Sunday, 31 October 2010


The government is looking at what I regard as an interesting and radical idea which would involve assigning credits to those who volunteer to help the elderly. Later in life, the volunteers would then be able to cash in the credits to gain extra help with their own care when they become infirm. Apparently, the scheme already works successfully in Japan where it goes by the name of Hureai Kippu.

Of course the 'glass half empty' brigade have kicked off. They argue that rewarding volunteers is against the spirit of giving your time freely. I don't see the issue here. There seems to be an assumption that the volunteers would be giving their time in order to receive such credits. The truth is that existing volunteers would be doing it for the same reason that they already do. If the introduction of this scheme encouraged much needed, additional volunteers that is surely a good thing.

Others argue that the elderly care should be provided by the state. In our society, the state does have an obligation to provide a degree of care for the elderly but I believe the idea of the scheme is to augment existing care, not replace it.

So on balance, I recommend this idea to the nation. "Can I help you across the road sir?"

Wednesday, 27 October 2010


I think my stance on hunting was set when I was a child and my family went to visit an aged aunt near London. It probably took me a while to spot the offending item but once seen, never, ever forgotten. It was a small footstool. I mean that literally. It was a stool made out of a foot - the foot of an elephant.

No doubt this also explains why elephants are my favourite animals on Earth. Deep in a scrap album, I have a faded old picture cut from a newspaper which shows a family group of elephants who are busy taking food to a very old elephant who is blind and cannot forage for itself. These animals are far too precious for their feet to be used as bits of furniture.

Don't get me wrong. I have no problem with hunting for the purpose of obtaining food. My problem is with killing animals for the sake of it.

Trawling for fish is fine but I've never understood the pleasure in angling in order to prove that you are cleverer than a fish with a brain the size of a pea.

It will be no surprise then to hear of my disgust that a huge stag, purported to be the largest wild animal in Britain, has been shot so that the hunter can display its antlers. The hunter apparently paid thousands of pounds for the privilege and whilst there is nothing illegal about it, locals are furious because the stag known as 'Emperor', was a big tourist attraction to the area.

In this age of computer shoot-em-up games, it is sad that some people still feel the urge to 'kill for a thrill'.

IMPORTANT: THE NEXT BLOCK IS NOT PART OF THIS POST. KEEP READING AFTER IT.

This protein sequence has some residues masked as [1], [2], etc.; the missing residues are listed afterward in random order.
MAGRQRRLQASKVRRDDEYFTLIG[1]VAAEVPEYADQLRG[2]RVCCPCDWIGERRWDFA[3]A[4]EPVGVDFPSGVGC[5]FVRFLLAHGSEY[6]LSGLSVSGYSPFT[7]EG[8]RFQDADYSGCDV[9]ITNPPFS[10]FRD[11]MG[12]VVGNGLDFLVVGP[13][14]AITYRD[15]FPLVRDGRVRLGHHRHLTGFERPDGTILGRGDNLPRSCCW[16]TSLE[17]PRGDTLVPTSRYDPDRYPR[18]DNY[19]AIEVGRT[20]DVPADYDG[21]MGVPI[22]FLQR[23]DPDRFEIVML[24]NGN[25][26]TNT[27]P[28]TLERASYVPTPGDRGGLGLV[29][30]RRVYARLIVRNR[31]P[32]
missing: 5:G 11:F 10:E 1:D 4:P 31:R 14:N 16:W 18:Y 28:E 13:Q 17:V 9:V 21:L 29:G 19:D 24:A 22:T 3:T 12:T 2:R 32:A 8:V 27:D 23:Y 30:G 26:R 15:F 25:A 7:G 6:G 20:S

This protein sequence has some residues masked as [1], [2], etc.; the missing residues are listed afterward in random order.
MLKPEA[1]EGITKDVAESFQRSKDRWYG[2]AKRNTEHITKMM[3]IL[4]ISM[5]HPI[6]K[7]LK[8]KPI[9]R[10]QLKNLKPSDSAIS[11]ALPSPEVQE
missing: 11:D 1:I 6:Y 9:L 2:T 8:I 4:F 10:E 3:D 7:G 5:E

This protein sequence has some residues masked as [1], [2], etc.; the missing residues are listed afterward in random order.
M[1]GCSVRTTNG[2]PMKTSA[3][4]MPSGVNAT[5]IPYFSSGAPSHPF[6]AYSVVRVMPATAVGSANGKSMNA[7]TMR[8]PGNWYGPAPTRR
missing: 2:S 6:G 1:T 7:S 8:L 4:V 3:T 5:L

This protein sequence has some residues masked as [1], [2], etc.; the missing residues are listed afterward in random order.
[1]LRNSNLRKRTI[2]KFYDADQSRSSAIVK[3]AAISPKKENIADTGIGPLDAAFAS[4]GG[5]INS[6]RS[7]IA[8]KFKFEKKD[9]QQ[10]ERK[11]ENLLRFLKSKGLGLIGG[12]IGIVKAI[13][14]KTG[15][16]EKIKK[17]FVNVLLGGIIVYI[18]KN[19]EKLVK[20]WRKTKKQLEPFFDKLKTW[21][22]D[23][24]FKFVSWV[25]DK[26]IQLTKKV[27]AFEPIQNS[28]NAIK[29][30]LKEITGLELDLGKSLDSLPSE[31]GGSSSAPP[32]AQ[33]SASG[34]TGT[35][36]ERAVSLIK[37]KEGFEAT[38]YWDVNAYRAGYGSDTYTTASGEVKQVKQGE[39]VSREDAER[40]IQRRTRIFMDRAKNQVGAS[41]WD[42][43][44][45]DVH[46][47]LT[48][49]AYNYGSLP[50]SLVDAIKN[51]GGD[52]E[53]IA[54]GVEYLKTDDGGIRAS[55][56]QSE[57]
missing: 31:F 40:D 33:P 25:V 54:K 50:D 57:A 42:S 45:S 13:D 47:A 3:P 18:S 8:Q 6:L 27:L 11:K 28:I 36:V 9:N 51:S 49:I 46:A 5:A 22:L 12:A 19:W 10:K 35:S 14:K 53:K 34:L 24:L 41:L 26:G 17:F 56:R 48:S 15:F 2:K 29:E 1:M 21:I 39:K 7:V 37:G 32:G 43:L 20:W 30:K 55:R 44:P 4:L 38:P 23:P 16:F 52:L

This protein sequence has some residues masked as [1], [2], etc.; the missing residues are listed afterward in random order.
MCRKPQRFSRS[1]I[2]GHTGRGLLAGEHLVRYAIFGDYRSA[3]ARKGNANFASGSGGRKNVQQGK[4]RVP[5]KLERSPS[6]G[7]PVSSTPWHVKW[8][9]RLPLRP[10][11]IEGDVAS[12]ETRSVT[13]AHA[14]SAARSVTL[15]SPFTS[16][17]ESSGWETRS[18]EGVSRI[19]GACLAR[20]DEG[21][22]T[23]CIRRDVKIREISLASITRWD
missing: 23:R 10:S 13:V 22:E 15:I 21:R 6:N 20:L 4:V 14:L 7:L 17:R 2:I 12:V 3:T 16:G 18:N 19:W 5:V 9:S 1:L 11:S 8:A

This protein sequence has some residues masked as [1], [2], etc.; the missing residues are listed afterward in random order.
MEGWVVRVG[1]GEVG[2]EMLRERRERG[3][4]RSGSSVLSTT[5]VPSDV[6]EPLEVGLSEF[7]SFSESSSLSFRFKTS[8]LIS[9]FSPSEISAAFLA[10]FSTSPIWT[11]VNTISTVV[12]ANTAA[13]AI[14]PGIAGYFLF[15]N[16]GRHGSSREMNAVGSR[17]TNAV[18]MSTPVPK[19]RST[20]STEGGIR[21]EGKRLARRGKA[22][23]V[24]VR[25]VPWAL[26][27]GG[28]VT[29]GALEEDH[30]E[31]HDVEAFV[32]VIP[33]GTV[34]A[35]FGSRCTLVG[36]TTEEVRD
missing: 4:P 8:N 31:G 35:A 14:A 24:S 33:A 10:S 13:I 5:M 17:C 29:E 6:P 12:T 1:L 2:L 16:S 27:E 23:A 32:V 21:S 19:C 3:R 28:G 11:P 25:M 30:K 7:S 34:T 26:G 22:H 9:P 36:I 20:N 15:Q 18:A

Sorry, I'm going to have to stop there. A pesky fly keeps bothering me. Now where did I put my fly swat?

Sunday, 24 October 2010


I live in a quiet little cul-de-sac on a quiet little estate, in a quiet little .......... OK, you get the picture. Usually, the closest we get to the call of the wild is an occasional glimpse of a fox skulking about late at night. This morning however, I discovered that it's a jungle out there.

I have previously mentioned my bird-feeding habits ('Surrogate dogs') and was heading out to scatter my seed when I realised that all was not well in my garden. The first thing my sleepy brain took in was the pile of white feathers on the path. Surprisingly, I was awake enough to realise that this signified the demise of a pigeon. Just beyond the feathers was our lovely garden statue of a sparrow-hawk and nearby was ....... hang on! We don't have a statue of a sparrow-hawk.

It was a magnificent sight. Perched motionless on top of its prey which it grasped firmly in its talons as the corpse twitched occasionally. I watched in fascination as it then proceeded to deftly pluck the pigeon's feathers off and started to eat its fresh, warm breakfast.

I called my wife to see the sight and as you would expect, she went all girly with cries of "Oh the poor little pigeon". She then turned on her heel leaving me with 'Obviously it will be you clearing up that feathery mess out there'. As for me, I was resisting the boyish urge to shout out 'You want fries with that?'

Later, when the bird had flown, I went out to do the man's job of dealing with death. While I was sweeping up the feathers I came upon a rather large quantity of blood underneath. No problem. We men can handle it. For some reason it occurred to me that in all my years, I have never seen a female butcher. It seems that it takes the male of the species to handle butchery.

Then as I finished up, I suddenly discovered a bloodied little pigeon's head (*whimper).

Wednesday, 20 October 2010


I attended a funeral yesterday and I had a great time.

I was saying goodbye to a cousin of mine, John Letts, who is a sculptor of considerable note having at one point in his life been commissioned to make a bust of the queen which Her Majesty unveiled.

He also created the statue of George Eliot (Mary Ann Evans) which has pride of place in her home town of Nuneaton. His talent is self-evident as you look closely at his work and I can imagine his depth of involvement with the subject as he worked on each piece.

We learned how it was impossible to walk through the village with him without people stopping to say hello. If he sat down on a bench outside certain shops, someone would come out with a cup of tea for him. Words of love were said about him and tears of sadness were shed at his passing but the service was exactly as advertised - it was a celebration of a wonderful person with an amazing talent.

His son Chris continues the work of his father with the same dedication and skill inherited from his Dad. Have a look at their work.

Goodbye John. I really enjoyed your final party.

Sunday, 17 October 2010